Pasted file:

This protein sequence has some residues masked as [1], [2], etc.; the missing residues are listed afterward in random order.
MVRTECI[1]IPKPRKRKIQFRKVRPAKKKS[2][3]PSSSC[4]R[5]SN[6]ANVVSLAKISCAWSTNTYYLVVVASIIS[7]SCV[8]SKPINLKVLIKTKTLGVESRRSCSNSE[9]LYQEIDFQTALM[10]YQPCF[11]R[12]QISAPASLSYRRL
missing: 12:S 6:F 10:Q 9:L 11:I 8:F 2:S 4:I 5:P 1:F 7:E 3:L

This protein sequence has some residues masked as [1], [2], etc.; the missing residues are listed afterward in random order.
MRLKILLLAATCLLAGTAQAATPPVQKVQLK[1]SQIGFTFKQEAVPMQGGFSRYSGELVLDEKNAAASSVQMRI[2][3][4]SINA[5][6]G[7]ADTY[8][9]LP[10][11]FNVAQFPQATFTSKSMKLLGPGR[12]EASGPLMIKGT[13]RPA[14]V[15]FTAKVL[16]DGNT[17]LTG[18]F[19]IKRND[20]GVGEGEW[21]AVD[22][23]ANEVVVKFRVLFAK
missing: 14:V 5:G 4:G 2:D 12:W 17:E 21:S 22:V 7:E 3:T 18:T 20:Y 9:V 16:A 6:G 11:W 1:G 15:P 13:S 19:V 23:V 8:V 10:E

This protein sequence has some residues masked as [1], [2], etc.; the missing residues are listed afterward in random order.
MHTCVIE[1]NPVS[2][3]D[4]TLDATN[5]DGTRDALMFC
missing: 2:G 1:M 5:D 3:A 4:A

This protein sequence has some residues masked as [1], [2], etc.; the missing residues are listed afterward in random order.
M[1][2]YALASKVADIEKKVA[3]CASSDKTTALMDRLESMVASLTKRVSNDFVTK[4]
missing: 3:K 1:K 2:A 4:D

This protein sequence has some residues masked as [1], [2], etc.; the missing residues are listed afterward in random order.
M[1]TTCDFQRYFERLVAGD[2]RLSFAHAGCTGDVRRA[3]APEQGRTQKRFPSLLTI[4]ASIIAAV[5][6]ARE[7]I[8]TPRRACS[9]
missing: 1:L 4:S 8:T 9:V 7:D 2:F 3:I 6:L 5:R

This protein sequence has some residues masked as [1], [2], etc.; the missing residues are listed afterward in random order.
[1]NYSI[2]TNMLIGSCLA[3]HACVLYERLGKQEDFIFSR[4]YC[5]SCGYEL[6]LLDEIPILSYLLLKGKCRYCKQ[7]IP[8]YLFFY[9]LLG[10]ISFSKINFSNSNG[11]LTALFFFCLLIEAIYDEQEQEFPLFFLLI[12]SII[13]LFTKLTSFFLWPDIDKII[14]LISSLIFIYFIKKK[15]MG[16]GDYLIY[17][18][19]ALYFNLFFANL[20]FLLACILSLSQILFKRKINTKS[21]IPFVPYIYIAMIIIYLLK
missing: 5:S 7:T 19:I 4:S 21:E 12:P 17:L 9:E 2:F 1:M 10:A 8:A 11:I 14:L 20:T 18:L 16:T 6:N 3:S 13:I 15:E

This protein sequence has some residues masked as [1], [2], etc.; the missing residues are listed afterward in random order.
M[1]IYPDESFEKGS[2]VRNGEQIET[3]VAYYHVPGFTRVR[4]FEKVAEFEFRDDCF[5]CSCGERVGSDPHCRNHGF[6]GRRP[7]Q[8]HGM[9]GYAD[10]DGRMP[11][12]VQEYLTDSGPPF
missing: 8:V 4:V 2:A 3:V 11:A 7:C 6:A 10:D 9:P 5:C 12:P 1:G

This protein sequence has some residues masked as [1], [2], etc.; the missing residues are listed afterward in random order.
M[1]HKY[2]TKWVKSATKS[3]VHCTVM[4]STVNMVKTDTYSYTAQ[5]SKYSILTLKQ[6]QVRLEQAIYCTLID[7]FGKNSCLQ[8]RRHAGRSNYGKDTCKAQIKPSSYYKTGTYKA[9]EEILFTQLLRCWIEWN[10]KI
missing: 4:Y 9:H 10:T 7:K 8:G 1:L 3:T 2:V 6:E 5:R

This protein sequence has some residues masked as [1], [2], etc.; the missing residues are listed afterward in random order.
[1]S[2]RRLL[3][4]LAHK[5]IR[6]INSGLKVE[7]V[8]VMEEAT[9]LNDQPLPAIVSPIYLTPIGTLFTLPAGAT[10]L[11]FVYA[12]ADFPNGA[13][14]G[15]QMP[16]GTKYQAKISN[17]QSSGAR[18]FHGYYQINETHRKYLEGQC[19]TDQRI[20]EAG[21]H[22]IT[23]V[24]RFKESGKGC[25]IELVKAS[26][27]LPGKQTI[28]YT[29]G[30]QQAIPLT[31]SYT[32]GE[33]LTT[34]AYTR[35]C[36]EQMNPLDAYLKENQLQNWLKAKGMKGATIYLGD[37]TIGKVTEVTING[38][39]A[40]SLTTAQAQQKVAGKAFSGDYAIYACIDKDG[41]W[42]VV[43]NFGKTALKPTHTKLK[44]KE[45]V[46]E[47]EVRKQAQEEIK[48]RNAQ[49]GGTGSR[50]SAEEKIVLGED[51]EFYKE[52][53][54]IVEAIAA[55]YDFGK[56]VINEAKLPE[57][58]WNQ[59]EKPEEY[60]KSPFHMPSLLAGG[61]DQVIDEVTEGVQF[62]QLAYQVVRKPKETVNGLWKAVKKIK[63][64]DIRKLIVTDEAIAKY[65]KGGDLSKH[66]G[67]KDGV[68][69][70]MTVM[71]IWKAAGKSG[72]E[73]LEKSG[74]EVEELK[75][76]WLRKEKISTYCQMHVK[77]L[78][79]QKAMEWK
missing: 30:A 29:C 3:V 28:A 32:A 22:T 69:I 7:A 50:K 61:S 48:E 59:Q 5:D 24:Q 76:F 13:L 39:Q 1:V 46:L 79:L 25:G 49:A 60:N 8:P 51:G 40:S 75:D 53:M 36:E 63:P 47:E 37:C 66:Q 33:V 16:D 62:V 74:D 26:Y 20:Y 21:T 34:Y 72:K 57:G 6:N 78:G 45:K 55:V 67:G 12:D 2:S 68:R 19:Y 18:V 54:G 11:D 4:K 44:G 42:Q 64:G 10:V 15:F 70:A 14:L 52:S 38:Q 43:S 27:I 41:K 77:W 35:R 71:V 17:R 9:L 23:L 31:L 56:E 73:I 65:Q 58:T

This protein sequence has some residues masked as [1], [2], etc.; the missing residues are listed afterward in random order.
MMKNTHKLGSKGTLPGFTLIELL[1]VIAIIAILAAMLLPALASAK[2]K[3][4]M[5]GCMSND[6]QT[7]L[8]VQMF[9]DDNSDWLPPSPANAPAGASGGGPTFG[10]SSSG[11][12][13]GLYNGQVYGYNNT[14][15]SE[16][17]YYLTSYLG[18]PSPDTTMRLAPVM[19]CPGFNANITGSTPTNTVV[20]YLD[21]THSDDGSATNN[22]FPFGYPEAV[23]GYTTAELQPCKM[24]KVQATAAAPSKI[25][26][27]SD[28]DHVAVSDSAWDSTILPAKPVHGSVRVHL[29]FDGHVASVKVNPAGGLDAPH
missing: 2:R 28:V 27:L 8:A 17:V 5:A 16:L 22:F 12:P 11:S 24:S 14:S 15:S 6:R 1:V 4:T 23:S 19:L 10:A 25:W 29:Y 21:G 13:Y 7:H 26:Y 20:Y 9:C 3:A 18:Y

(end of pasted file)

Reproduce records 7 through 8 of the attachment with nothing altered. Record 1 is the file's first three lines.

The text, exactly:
This protein sequence has some residues masked as [1], [2], etc.; the missing residues are listed afterward in random order.
M[1]IYPDESFEKGS[2]VRNGEQIET[3]VAYYHVPGFTRVR[4]FEKVAEFEFRDDCF[5]CSCGERVGSDPHCRNHGF[6]GRRP[7]Q[8]HGM[9]GYAD[10]DGRMP[11][12]VQEYLTDSGPPF
missing: 8:V 4:V 2:A 3:V 11:A 7:C 6:A 10:D 9:P 5:C 12:P 1:G

This protein sequence has some residues masked as [1], [2], etc.; the missing residues are listed afterward in random order.
M[1]HKY[2]TKWVKSATKS[3]VHCTVM[4]STVNMVKTDTYSYTAQ[5]SKYSILTLKQ[6]QVRLEQAIYCTLID[7]FGKNSCLQ[8]RRHAGRSNYGKDTCKAQIKPSSYYKTGTYKA[9]EEILFTQLLRCWIEWN[10]KI
missing: 4:Y 9:H 10:T 7:K 8:G 1:L 3:T 2:V 6:E 5:R